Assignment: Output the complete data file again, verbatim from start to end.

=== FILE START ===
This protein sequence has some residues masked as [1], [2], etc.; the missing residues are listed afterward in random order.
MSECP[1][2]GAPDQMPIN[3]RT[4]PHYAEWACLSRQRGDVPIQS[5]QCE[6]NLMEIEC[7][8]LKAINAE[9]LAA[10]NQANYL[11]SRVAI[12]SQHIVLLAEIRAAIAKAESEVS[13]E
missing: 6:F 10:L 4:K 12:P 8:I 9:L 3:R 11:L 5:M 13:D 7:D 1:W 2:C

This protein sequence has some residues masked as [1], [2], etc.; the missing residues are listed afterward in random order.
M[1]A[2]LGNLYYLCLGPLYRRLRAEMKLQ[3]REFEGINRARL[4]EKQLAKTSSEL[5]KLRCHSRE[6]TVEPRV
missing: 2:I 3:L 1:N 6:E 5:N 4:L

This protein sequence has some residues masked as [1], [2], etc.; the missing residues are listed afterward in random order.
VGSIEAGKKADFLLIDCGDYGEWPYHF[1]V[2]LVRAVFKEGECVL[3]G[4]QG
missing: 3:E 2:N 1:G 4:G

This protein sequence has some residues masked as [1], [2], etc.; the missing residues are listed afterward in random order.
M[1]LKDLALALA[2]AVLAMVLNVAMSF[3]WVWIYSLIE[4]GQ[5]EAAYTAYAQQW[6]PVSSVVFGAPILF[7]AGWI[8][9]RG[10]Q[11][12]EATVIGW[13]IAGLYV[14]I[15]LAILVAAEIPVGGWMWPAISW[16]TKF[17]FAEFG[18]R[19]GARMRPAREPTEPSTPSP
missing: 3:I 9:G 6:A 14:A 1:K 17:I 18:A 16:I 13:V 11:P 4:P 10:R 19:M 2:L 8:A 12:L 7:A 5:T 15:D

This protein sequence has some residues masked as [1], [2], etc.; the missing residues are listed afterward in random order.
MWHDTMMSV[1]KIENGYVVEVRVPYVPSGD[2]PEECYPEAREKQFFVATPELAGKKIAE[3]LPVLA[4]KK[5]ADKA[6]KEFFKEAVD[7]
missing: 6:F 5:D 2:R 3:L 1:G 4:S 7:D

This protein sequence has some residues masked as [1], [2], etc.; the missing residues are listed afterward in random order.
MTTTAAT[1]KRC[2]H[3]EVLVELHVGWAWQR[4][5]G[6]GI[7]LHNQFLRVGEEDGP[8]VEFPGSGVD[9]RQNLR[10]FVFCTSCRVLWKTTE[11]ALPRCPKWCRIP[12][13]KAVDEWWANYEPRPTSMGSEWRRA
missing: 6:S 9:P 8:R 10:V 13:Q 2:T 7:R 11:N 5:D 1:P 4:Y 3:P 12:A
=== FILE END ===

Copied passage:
This protein sequence has some residues masked as [1], [2], etc.; the missing residues are listed afterward in random order.
MSECP[1][2]GAPDQMPIN[3]RT[4]PHYAEWACLSRQRGDVPIQS[5]QCE[6]NLMEIEC[7][8]LKAINAE[9]LAA[10]NQANYL[11]SRVAI[12]SQHIVLLAEIRAAIAKAESEVS[13]E
missing: 6:F 10:L 4:K 12:P 8:I 9:L 3:R 11:L 5:M 13:D 7:D 1:W 2:C

This protein sequence has some residues masked as [1], [2], etc.; the missing residues are listed afterward in random order.
M[1]A[2]LGNLYYLCLGPLYRRLRAEMKLQ[3]REFEGINRARL[4]EKQLAKTSSEL[5]KLRCHSRE[6]TVEPRV
missing: 2:I 3:L 1:N 6:E 5:N 4:L

This protein sequence has some residues masked as [1], [2], etc.; the missing residues are listed afterward in random order.
VGSIEAGKKADFLLIDCGDYGEWPYHF[1]V[2]LVRAVFKEGECVL[3]G[4]QG
missing: 3:E 2:N 1:G 4:G

This protein sequence has some residues masked as [1], [2], etc.; the missing residues are listed afterward in random order.
M[1]LKDLALALA[2]AVLAMVLNVAMSF[3]WVWIYSLIE[4]GQ[5]EAAYTAYAQQW[6]PVSSVVFGAPILF[7]AGWI[8][9]RG[10]Q[11][12]EATVIGW[13]IAGLYV[14]I[15]LAILVAAEIPVGGWMWPAISW[16]TKF[17]FAEFG[18]R[19]GARMRPAREPTEPSTPSP
missing: 3:I 9:G 6:A 14:A 1:K 17:I 18:A 16:I 13:V 11:P 4:P 10:R 19:M 2:L 8:A 12:L 7:A 5:T 15:D

This protein sequence has some residues masked as [1], [2], etc.; the missing residues are listed afterward in random order.
MWHDTMMSV[1]KIENGYVVEVRVPYVPSGD[2]PEECYPEAREKQFFVATPELAGKKIAE[3]LPVLA[4]KK[5]ADKA[6]KEFFKEAVD[7]
missing: 6:F 5:D 2:R 3:L 1:G 4:S 7:D

This protein sequence has some residues masked as [1], [2], etc.; the missing residues are listed afterward in random order.
MTTTAAT[1]KRC[2]H[3]EVLVELHVGWAWQR[4][5]G[6]GI[7]LHNQFLRVGEEDGP[8]VEFPGSGVD[9]RQNLR[10]FVFCTSCRVLWKTTE[11]ALPRCPKWCRIP[12][13]KAVDEWWANYEPRPTSMGSEWRRA
missing: 6:S 9:P 8:R 10:V 13:Q 2:T 7:R 11:N 5:D 1:P 4:Y 3:P 12:A